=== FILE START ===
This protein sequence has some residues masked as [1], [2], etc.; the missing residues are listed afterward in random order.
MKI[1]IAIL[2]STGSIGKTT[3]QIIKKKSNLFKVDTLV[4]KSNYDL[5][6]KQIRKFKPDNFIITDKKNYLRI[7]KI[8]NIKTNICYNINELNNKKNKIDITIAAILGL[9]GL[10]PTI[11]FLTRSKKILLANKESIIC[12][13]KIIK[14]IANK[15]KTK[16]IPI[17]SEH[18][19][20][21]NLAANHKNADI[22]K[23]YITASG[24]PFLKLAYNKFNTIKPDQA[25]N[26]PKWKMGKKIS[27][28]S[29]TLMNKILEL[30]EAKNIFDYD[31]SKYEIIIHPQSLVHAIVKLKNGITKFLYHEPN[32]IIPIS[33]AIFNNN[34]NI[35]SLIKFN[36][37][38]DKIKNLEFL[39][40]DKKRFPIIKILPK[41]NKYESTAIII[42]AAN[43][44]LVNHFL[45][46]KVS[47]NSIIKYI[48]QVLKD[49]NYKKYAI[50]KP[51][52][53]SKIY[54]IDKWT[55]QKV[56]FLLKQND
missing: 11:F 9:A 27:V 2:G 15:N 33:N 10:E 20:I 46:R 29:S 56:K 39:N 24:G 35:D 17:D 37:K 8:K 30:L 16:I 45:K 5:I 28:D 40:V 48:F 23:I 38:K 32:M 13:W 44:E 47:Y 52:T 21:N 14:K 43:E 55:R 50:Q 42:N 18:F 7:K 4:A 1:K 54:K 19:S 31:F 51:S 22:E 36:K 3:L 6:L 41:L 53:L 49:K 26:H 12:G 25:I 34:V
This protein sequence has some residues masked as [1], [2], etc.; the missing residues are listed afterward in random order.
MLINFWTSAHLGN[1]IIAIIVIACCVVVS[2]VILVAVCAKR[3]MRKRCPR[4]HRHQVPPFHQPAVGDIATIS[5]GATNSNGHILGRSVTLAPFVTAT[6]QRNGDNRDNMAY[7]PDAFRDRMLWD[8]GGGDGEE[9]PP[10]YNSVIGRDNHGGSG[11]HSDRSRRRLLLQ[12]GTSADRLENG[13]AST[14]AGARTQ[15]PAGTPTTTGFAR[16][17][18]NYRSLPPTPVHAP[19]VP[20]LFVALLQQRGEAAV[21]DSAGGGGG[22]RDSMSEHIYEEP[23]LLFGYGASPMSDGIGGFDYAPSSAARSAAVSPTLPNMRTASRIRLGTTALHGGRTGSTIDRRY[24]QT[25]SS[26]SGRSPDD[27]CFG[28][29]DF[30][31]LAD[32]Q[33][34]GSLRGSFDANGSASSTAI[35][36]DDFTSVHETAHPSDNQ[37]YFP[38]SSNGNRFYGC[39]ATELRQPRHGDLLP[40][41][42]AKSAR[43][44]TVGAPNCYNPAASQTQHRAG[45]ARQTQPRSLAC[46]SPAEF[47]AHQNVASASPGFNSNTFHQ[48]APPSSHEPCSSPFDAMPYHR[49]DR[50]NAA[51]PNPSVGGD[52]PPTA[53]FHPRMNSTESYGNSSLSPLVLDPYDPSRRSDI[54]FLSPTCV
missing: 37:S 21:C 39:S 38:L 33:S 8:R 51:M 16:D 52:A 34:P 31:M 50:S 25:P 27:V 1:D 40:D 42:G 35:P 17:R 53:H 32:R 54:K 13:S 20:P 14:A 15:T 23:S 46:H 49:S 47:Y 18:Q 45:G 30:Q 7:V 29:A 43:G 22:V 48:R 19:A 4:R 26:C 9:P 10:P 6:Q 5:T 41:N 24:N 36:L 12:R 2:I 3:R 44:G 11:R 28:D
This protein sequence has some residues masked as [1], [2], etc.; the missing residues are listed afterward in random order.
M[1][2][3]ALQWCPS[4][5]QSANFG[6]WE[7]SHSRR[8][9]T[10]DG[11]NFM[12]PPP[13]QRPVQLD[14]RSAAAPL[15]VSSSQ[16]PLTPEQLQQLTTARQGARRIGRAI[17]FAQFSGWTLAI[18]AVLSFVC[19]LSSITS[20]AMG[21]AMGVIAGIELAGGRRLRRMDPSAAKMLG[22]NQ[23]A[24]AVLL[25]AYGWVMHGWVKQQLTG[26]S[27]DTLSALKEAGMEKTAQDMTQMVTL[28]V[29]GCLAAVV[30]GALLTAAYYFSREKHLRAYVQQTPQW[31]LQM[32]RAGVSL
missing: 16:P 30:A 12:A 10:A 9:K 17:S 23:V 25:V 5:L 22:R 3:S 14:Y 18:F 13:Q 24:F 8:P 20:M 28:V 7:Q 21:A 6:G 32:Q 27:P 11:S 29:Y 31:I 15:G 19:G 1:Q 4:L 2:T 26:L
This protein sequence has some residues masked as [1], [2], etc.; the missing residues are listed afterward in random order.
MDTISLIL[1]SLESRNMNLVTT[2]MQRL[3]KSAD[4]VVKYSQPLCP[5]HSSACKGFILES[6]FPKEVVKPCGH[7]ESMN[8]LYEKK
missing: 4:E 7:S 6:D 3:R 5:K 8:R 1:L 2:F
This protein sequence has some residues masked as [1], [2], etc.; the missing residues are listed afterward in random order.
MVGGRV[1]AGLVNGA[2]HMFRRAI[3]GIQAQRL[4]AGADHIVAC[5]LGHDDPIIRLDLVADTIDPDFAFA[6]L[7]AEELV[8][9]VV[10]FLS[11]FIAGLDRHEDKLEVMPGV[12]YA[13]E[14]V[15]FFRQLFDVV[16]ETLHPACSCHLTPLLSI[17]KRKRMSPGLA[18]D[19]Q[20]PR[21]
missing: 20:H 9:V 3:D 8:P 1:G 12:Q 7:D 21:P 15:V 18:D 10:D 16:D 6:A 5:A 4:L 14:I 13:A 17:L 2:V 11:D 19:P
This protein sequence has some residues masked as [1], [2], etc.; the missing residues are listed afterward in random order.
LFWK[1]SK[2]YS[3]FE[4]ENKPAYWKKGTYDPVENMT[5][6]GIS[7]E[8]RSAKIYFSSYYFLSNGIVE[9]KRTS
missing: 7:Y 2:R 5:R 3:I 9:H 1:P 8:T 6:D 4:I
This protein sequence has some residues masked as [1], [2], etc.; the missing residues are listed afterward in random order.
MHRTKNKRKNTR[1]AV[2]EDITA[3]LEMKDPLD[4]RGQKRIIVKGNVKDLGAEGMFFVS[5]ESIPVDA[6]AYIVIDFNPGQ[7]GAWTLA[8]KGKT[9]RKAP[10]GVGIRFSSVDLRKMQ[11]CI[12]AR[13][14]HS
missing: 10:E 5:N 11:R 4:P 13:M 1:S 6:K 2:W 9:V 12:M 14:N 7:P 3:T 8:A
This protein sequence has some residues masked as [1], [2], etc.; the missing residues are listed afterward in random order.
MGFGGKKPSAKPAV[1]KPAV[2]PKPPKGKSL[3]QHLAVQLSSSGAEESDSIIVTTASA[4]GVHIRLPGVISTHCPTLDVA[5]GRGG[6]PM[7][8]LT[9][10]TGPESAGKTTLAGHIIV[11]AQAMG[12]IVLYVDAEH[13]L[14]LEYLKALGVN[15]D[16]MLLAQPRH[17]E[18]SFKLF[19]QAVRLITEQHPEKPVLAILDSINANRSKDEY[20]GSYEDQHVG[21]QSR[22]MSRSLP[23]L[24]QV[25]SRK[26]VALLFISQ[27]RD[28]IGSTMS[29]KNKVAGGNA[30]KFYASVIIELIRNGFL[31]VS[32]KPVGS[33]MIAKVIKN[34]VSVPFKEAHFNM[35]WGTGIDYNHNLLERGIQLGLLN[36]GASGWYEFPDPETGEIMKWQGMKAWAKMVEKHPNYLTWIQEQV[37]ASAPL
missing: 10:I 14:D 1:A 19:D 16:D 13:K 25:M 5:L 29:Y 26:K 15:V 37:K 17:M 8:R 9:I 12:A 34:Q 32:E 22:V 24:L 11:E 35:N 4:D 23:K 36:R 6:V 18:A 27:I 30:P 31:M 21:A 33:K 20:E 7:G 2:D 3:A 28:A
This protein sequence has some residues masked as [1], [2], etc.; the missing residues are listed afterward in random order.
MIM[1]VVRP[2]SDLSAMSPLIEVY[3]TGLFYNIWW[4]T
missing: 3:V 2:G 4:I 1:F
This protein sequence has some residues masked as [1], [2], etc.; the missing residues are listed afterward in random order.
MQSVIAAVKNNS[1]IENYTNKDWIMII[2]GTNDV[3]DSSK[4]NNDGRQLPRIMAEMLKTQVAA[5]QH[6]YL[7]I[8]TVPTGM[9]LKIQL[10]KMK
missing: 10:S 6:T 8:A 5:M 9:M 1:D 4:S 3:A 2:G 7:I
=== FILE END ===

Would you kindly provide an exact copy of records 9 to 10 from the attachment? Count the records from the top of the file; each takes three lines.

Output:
This protein sequence has some residues masked as [1], [2], etc.; the missing residues are listed afterward in random order.
MIM[1]VVRP[2]SDLSAMSPLIEVY[3]TGLFYNIWW[4]T
missing: 3:V 2:G 4:I 1:F
This protein sequence has some residues masked as [1], [2], etc.; the missing residues are listed afterward in random order.
MQSVIAAVKNNS[1]IENYTNKDWIMII[2]GTNDV[3]DSSK[4]NNDGRQLPRIMAEMLKTQVAA[5]QH[6]YL[7]I[8]TVPTGM[9]LKIQL[10]KMK
missing: 10:S 6:T 8:A 5:M 9:M 1:D 4:S 3:A 2:G 7:I